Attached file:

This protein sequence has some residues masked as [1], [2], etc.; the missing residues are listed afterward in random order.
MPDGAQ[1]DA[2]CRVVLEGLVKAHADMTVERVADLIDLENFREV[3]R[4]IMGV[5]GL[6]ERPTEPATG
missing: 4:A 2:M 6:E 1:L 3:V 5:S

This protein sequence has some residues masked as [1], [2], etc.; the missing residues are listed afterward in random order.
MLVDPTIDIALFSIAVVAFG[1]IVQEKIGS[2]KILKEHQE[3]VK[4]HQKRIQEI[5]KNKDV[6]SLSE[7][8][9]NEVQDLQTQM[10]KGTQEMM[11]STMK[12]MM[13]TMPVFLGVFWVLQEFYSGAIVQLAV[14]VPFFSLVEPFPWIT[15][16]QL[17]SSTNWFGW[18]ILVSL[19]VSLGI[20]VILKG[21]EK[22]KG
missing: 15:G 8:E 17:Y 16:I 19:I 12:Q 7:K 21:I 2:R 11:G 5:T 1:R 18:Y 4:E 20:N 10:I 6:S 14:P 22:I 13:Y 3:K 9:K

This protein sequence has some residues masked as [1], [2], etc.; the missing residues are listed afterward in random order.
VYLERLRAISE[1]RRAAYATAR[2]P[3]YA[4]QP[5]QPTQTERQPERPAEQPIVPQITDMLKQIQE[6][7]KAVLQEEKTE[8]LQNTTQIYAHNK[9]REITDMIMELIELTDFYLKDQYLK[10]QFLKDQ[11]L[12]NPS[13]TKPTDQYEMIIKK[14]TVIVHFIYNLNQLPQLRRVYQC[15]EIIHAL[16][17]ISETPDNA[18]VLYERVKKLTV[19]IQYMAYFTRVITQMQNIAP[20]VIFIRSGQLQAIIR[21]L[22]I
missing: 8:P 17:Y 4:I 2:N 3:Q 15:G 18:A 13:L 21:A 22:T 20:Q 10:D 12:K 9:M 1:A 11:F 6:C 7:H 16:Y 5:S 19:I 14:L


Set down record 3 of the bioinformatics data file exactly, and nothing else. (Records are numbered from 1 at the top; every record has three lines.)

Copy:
This protein sequence has some residues masked as [1], [2], etc.; the missing residues are listed afterward in random order.
VYLERLRAISE[1]RRAAYATAR[2]P[3]YA[4]QP[5]QPTQTERQPERPAEQPIVPQITDMLKQIQE[6][7]KAVLQEEKTE[8]LQNTTQIYAHNK[9]REITDMIMELIELTDFYLKDQYLK[10]QFLKDQ[11]L[12]NPS[13]TKPTDQYEMIIKK[14]TVIVHFIYNLNQLPQLRRVYQC[15]EIIHAL[16][17]ISETPDNA[18]VLYERVKKLTV[19]IQYMAYFTRVITQMQNIAP[20]VIFIRSGQLQAIIR[21]L[22]I
missing: 8:P 17:Y 4:I 2:N 3:Q 15:G 18:A 13:L 21:A 22:T 20:Q 10:D 12:K 9:M 1:A 11:F 6:C 7:H 16:Y 5:S 19:I 14:L